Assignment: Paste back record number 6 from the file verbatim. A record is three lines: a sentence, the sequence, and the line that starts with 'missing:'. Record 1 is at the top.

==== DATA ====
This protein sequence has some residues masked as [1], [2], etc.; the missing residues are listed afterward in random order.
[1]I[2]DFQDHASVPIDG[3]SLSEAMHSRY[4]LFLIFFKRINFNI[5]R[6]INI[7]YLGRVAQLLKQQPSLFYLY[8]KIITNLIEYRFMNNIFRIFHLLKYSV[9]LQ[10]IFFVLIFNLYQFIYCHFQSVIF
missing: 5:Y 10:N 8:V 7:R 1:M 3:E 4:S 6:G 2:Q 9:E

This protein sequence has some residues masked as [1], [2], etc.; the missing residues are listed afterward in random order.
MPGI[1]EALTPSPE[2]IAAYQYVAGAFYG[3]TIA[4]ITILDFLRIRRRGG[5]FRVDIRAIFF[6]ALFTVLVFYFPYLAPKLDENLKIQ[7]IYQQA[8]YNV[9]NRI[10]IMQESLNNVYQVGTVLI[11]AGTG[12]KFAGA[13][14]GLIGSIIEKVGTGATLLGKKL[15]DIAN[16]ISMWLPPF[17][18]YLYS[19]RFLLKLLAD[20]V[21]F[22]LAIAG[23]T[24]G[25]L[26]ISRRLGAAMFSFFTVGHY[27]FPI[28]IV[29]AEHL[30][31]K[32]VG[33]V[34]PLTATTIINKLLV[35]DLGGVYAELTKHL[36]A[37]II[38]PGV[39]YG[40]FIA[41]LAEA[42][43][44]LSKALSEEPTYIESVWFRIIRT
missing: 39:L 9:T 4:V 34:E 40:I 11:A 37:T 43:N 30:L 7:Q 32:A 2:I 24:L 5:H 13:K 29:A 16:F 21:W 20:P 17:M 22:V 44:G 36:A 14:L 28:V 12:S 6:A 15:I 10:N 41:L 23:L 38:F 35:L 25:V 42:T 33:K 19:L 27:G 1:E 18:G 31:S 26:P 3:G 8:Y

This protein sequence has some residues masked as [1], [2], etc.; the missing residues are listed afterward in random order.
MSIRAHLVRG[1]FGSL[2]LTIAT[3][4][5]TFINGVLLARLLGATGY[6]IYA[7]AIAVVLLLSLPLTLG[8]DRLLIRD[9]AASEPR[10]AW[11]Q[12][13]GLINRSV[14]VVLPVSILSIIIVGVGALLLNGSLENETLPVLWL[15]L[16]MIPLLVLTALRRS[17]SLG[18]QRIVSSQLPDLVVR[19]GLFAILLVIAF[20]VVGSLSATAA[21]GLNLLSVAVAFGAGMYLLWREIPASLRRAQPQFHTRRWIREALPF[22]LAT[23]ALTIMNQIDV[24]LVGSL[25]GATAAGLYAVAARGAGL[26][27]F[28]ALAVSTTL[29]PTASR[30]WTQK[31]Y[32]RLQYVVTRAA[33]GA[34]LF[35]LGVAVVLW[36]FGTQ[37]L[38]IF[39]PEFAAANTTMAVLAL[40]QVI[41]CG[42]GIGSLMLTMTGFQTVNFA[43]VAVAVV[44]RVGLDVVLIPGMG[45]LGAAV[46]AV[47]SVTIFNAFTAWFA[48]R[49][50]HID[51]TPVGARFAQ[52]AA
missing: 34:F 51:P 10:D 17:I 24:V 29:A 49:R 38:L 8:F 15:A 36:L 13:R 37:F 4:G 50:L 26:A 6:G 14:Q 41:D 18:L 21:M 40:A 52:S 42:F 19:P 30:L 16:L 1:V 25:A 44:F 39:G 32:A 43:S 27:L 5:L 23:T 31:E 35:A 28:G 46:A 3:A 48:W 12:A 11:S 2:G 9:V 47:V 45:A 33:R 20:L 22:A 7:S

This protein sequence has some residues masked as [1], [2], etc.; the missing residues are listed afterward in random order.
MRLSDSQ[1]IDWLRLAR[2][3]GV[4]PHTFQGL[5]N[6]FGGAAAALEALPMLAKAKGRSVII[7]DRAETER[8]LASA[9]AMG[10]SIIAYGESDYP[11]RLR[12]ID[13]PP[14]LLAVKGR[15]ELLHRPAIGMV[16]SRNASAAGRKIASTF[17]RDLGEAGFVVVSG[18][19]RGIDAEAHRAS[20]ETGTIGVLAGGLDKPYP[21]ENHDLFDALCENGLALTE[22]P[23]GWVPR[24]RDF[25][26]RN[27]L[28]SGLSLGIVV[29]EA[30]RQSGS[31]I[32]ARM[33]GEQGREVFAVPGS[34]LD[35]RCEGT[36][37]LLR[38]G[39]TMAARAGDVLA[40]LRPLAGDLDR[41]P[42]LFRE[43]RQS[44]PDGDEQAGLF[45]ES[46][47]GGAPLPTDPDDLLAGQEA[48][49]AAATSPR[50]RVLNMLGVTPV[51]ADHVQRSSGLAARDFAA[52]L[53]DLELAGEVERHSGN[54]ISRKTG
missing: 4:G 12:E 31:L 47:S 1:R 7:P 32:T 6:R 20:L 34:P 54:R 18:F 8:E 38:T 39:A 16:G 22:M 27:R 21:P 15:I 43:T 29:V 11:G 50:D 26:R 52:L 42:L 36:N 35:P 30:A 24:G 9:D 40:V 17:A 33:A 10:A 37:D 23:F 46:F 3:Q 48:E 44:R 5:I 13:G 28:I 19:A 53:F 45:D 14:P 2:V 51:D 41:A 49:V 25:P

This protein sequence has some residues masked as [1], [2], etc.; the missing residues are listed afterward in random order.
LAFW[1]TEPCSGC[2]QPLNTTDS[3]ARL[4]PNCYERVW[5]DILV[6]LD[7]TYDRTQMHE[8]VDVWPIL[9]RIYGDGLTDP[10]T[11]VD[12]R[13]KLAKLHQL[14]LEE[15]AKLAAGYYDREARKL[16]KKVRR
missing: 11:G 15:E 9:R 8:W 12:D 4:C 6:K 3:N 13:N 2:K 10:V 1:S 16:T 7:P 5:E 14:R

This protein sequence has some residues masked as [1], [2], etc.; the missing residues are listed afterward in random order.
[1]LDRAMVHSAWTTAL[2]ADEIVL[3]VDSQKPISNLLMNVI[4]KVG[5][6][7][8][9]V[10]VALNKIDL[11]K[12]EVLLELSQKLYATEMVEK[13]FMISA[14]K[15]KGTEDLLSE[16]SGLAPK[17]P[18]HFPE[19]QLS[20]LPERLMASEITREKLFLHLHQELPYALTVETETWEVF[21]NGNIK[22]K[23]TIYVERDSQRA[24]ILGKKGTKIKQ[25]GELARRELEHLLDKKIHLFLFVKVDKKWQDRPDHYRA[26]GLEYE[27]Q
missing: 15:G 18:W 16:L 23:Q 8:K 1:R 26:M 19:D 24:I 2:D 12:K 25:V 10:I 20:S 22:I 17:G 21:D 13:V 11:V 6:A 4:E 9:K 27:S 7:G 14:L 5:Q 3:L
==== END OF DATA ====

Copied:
This protein sequence has some residues masked as [1], [2], etc.; the missing residues are listed afterward in random order.
[1]LDRAMVHSAWTTAL[2]ADEIVL[3]VDSQKPISNLLMNVI[4]KVG[5][6][7][8][9]V[10]VALNKIDL[11]K[12]EVLLELSQKLYATEMVEK[13]FMISA[14]K[15]KGTEDLLSE[16]SGLAPK[17]P[18]HFPE[19]QLS[20]LPERLMASEITREKLFLHLHQELPYALTVETETWEVF[21]NGNIK[22]K[23]TIYVERDSQRA[24]ILGKKGTKIKQ[25]GELARRELEHLLDKKIHLFLFVKVDKKWQDRPDHYRA[26]GLEYE[27]Q
missing: 15:G 18:W 16:L 23:Q 8:K 1:R 26:M 19:D 24:I 2:D 12:K 25:V 10:I 20:S 22:I 17:G 21:D 13:V 11:V 6:A 4:E 9:K 27:S 7:G 14:L 5:Q 3:L